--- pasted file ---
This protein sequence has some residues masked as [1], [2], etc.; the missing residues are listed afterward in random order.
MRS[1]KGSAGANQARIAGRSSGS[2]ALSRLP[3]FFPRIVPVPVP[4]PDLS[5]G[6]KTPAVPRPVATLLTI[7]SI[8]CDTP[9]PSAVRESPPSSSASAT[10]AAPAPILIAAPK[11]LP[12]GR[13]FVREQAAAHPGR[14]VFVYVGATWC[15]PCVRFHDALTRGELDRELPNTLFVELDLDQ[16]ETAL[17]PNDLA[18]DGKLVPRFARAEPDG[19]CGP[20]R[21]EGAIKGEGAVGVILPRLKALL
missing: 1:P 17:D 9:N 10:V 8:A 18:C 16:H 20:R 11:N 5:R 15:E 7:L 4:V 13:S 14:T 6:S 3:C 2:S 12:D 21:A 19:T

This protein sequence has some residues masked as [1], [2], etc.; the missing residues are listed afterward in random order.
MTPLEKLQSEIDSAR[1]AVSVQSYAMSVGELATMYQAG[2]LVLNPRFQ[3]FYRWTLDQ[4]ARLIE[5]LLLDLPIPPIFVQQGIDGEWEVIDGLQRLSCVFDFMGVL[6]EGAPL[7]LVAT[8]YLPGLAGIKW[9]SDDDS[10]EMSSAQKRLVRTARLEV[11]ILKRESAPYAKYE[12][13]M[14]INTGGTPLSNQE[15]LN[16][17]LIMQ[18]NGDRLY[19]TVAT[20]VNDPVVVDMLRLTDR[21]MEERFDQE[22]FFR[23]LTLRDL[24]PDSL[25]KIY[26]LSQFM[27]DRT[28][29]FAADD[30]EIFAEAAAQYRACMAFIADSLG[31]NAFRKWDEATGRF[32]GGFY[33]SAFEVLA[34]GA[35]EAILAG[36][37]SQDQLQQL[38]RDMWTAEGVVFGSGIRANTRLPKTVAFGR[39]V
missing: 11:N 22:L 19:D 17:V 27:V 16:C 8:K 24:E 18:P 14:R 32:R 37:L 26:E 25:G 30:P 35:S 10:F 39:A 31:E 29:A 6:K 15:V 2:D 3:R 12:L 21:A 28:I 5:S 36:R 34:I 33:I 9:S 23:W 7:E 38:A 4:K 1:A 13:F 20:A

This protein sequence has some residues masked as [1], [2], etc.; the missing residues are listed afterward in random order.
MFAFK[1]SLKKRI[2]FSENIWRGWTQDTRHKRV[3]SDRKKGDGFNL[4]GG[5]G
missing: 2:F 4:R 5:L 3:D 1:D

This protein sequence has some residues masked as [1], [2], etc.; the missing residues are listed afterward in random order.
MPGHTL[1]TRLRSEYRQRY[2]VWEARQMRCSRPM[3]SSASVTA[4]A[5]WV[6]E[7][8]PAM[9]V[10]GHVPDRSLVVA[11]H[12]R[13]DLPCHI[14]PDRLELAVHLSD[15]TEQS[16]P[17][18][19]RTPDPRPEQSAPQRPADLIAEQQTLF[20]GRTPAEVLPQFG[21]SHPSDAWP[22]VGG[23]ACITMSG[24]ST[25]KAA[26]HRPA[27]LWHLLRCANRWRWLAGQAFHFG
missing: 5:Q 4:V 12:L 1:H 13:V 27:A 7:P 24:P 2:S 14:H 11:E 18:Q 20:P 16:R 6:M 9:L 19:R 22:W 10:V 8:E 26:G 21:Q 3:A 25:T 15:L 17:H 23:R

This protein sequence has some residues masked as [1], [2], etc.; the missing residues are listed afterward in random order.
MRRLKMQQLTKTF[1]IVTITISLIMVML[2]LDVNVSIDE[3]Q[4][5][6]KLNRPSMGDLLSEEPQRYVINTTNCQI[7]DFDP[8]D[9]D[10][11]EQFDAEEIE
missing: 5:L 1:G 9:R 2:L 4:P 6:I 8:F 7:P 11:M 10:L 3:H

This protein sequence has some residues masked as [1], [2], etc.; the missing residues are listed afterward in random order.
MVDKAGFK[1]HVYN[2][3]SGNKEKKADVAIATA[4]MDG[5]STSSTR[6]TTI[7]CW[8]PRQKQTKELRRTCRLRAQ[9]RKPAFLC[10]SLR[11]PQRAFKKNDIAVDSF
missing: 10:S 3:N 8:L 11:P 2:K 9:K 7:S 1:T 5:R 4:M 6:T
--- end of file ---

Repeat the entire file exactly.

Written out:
This protein sequence has some residues masked as [1], [2], etc.; the missing residues are listed afterward in random order.
MRS[1]KGSAGANQARIAGRSSGS[2]ALSRLP[3]FFPRIVPVPVP[4]PDLS[5]G[6]KTPAVPRPVATLLTI[7]SI[8]CDTP[9]PSAVRESPPSSSASAT[10]AAPAPILIAAPK[11]LP[12]GR[13]FVREQAAAHPGR[14]VFVYVGATWC[15]PCVRFHDALTRGELDRELPNTLFVELDLDQ[16]ETAL[17]PNDLA[18]DGKLVPRFARAEPDG[19]CGP[20]R[21]EGAIKGEGAVGVILPRLKALL
missing: 1:P 17:D 9:N 10:V 8:A 18:C 16:H 20:R 11:N 5:R 15:E 7:L 4:V 13:S 14:T 6:S 3:C 2:S 12:D 21:A 19:T

This protein sequence has some residues masked as [1], [2], etc.; the missing residues are listed afterward in random order.
MTPLEKLQSEIDSAR[1]AVSVQSYAMSVGELATMYQAG[2]LVLNPRFQ[3]FYRWTLDQ[4]ARLIE[5]LLLDLPIPPIFVQQGIDGEWEVIDGLQRLSCVFDFMGVL[6]EGAPL[7]LVAT[8]YLPGLAGIKW[9]SDDDS[10]EMSSAQKRLVRTARLEV[11]ILKRESAPYAKYE[12][13]M[14]INTGGTPLSNQE[15]LN[16][17]LIMQ[18]NGDRLY[19]TVAT[20]VNDPVVVDMLRLTDR[21]MEERFDQE[22]FFR[23]LTLRDL[24]PDSL[25]KIY[26]LSQFM[27]DRT[28][29]FAADD[30]EIFAEAAAQYRACMAFIADSLG[31]NAFRKWDEATGRF[32]GGFY[33]SAFEVLA[34]GA[35]EAILAG[36][37]SQDQLQQL[38]RDMWTAEGVVFGSGIRANTRLPKTVAFGR[39]V
missing: 11:N 22:L 19:D 17:V 27:V 16:C 8:K 24:E 18:P 14:R 32:R 37:L 26:E 25:G 30:P 35:S 10:F 39:A 31:E 29:A 6:K 15:V 2:D 3:R 12:L 21:A 28:I 5:S 36:R 34:I 33:I 9:S 23:W 7:E 38:A 4:K 1:A 13:F 20:A

This protein sequence has some residues masked as [1], [2], etc.; the missing residues are listed afterward in random order.
MFAFK[1]SLKKRI[2]FSENIWRGWTQDTRHKRV[3]SDRKKGDGFNL[4]GG[5]G
missing: 2:F 4:R 5:L 3:D 1:D

This protein sequence has some residues masked as [1], [2], etc.; the missing residues are listed afterward in random order.
MPGHTL[1]TRLRSEYRQRY[2]VWEARQMRCSRPM[3]SSASVTA[4]A[5]WV[6]E[7][8]PAM[9]V[10]GHVPDRSLVVA[11]H[12]R[13]DLPCHI[14]PDRLELAVHLSD[15]TEQS[16]P[17][18][19]RTPDPRPEQSAPQRPADLIAEQQTLF[20]GRTPAEVLPQFG[21]SHPSDAWP[22]VGG[23]ACITMSG[24]ST[25]KAA[26]HRPA[27]LWHLLRCANRWRWLAGQAFHFG
missing: 5:Q 4:V 12:L 1:H 13:V 27:A 7:P 24:P 2:S 14:H 11:E 18:Q 20:P 16:R 6:M 9:L 19:R 22:W 10:V 8:E 26:G 21:Q 3:A 25:T 15:L 17:H 23:R

This protein sequence has some residues masked as [1], [2], etc.; the missing residues are listed afterward in random order.
MRRLKMQQLTKTF[1]IVTITISLIMVML[2]LDVNVSIDE[3]Q[4][5][6]KLNRPSMGDLLSEEPQRYVINTTNCQI[7]DFDP[8]D[9]D[10][11]EQFDAEEIE
missing: 5:L 1:G 9:R 2:L 4:P 6:I 8:F 7:P 11:M 10:L 3:H

This protein sequence has some residues masked as [1], [2], etc.; the missing residues are listed afterward in random order.
MVDKAGFK[1]HVYN[2][3]SGNKEKKADVAIATA[4]MDG[5]STSSTR[6]TTI[7]CW[8]PRQKQTKELRRTCRLRAQ[9]RKPAFLC[10]SLR[11]PQRAFKKNDIAVDSF
missing: 10:S 3:N 8:L 11:P 2:K 9:K 7:S 1:T 5:R 4:M 6:T